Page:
2. A Durable Power of Attorney (DPOA) allows a named agent to manage financial and legal matters on behalf of the principal if he or she is no longer able to do so. The agent’s authority is typically either limited, usually meaning, the ability to manage assets, funds and insurance, or general, meaning the ability to act in any manner in which the principal would be able to act. A DPOA may list special powers or limitations to the authority granted to the agent, and will specify whether the agent’s authority commences upon execution of the document (“immediate”) or upon a determination that the principal is no longer competent or capable to manage his or her own affairs. It is important to choose a trustworthy agent to ensure the principal’s wishes are carried out during incapacity. DPOAs can be revoked or amended at any time.
3. A Basic Will serves many important functions, including the appointment of a personal representative to administer the estate, instructions on the payment of taxes, funeral services and administrative expenses, the distribution of remaining assets.
A Will distributes probate property., i.e. assets owned by the individual at the time of his or her death in his or her name alone. Note that jointly owned property passes to surviving joint owners by operation of law. Similarly, for retirement accounts like IRAs, the named beneficiary on the account inherits the asset upon the account holder’s death – outside of the Will and the probate process. Life insurance ordinarily passes directly to named beneficiaries although if the descendent survived such beneficiaries, proceeds are paid into the probate estate.
For older clients concerned with preserving assets that otherwise could be expended on long-term care costs, we suggest a Will with Testamentary Trust ( i.e. a trust defined within the Will itself). Despite the fact that Testamentary Trusts may prolong the court’s involvement in one’s estate, these Testamentary Trusts serve one critical function that merits attention. Medicaid allows Testamentary Trusts (and only Testamentary Trusts) to give the Trustee discretion on expending money for their beneficiaries. This can be vital as a way to preserve assets in the face of great long-term care costs.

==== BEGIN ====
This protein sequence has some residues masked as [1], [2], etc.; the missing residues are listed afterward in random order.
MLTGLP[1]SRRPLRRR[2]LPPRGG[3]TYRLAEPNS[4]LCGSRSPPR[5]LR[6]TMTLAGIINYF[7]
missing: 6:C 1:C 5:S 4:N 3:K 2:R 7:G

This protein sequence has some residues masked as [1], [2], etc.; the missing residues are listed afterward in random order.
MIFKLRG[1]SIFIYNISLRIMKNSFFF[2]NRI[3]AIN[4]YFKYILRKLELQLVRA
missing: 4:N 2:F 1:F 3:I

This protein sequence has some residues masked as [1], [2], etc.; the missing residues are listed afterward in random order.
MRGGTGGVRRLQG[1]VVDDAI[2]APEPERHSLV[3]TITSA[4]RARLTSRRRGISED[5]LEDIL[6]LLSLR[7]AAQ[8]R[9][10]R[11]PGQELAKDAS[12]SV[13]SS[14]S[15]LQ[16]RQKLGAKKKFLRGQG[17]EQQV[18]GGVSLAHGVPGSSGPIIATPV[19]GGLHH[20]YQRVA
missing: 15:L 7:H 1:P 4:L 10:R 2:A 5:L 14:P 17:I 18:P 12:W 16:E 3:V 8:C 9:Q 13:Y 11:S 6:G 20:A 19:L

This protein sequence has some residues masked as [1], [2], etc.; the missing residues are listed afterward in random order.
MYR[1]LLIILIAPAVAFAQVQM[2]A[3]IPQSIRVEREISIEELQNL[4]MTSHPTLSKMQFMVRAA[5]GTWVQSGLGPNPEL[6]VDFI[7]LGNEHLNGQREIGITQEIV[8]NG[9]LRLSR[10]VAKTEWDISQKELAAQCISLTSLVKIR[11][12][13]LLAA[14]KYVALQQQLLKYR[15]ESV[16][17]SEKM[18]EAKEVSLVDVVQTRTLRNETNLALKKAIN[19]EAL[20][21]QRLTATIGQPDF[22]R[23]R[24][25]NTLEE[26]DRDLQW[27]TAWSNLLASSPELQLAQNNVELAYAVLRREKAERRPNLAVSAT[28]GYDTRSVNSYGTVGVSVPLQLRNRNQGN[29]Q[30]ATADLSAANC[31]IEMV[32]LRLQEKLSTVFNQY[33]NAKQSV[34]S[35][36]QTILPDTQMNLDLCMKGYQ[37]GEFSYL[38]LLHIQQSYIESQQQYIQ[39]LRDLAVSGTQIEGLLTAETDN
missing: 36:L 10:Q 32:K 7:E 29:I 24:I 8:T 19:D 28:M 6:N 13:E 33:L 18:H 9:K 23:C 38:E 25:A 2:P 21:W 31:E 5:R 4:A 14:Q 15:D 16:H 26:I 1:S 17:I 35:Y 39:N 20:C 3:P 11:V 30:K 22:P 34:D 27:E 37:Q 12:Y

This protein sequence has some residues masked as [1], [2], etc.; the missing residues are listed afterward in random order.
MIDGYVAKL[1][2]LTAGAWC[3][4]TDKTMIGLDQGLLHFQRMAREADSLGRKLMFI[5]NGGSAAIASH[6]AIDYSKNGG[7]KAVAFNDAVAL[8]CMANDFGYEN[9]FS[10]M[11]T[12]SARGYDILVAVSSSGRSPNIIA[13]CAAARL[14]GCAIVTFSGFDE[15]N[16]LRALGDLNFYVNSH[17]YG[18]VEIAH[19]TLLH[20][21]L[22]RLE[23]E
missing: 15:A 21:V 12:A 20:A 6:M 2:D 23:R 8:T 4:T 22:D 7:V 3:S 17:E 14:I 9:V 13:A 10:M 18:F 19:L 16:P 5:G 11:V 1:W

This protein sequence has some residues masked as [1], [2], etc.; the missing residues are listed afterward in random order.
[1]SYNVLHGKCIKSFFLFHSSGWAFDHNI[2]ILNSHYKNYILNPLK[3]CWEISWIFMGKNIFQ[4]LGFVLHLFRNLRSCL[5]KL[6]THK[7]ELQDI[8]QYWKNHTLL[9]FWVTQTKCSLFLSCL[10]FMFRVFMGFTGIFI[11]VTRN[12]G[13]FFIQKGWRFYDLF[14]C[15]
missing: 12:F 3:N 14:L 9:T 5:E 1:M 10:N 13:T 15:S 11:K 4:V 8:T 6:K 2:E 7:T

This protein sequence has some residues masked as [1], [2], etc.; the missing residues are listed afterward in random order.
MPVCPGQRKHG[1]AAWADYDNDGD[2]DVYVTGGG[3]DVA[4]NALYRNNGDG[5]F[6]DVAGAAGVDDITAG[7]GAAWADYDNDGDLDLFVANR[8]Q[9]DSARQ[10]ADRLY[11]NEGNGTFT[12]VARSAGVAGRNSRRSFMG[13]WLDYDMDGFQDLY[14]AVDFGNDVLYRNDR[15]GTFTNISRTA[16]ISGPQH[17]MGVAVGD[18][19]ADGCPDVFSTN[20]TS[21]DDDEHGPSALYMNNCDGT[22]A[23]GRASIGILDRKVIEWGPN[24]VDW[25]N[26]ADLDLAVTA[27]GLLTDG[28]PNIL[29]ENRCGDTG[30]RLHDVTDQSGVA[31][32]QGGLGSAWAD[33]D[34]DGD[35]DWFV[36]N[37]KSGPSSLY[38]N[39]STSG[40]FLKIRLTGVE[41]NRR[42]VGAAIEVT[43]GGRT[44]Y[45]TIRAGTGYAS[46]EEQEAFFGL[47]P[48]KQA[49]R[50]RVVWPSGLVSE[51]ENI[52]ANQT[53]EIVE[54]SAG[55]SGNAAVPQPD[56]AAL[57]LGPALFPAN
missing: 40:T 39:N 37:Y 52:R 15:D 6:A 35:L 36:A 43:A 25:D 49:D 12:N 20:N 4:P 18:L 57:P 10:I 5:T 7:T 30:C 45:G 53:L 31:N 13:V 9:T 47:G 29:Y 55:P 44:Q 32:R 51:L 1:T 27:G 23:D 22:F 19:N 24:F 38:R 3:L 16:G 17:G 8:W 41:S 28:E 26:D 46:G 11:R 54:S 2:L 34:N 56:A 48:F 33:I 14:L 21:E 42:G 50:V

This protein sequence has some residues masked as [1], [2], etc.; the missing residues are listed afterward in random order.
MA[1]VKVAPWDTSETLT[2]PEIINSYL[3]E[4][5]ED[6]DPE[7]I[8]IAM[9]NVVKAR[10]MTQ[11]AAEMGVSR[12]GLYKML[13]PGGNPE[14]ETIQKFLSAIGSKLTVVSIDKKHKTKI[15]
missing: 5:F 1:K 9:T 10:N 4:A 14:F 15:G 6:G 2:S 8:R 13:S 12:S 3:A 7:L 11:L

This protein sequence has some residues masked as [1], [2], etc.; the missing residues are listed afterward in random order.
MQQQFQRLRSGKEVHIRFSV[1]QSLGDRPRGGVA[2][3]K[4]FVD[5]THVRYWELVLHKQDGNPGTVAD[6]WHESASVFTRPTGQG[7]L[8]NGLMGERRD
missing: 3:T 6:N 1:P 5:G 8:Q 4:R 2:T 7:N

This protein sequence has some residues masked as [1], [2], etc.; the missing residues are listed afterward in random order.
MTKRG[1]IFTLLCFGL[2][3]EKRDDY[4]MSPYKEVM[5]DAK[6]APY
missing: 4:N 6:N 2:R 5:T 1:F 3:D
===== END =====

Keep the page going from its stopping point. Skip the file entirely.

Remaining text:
4. Trusts serve many purposes (including reducing estate taxes, protecting benefits for disabled beneficiaries, maintaining control if a beneficiary is a “spendthrift” or is heavily indebted). Because of their variety and complexity, we take special pains to see that our clients and their ultimate trustees understand the subtleties of such instruments.
Susana Lannik, is a Certified Elder Law Attorney who can help you plan for estate planning needs, and may be able to protect some assets or stretch your existing assets to pay for care for a longer period of time. How should you get started? Contact our practice for more guidance on estate planning, so we may schedule a time to meet.
Our office policies are carefully thought through, and are set in place to better serve our clients. Lately, we have noticed that couples are “assigning” one or the other to speak with me on an initial (by the way free) consult. The problem with this is that I cannot possibly get a clear picture of their needs—collective and individual—this way. I cannot give complete recommendations without both parties being involved. So, unless a spouse is disabled, compromised or in a nursing home a pre-requisite to all of our free consults with husband and wife is that they both take the time to appear.
If you have worked with Susana and/or Jennifer and would like to give us a google review, please let us know and we will tell you how to do that.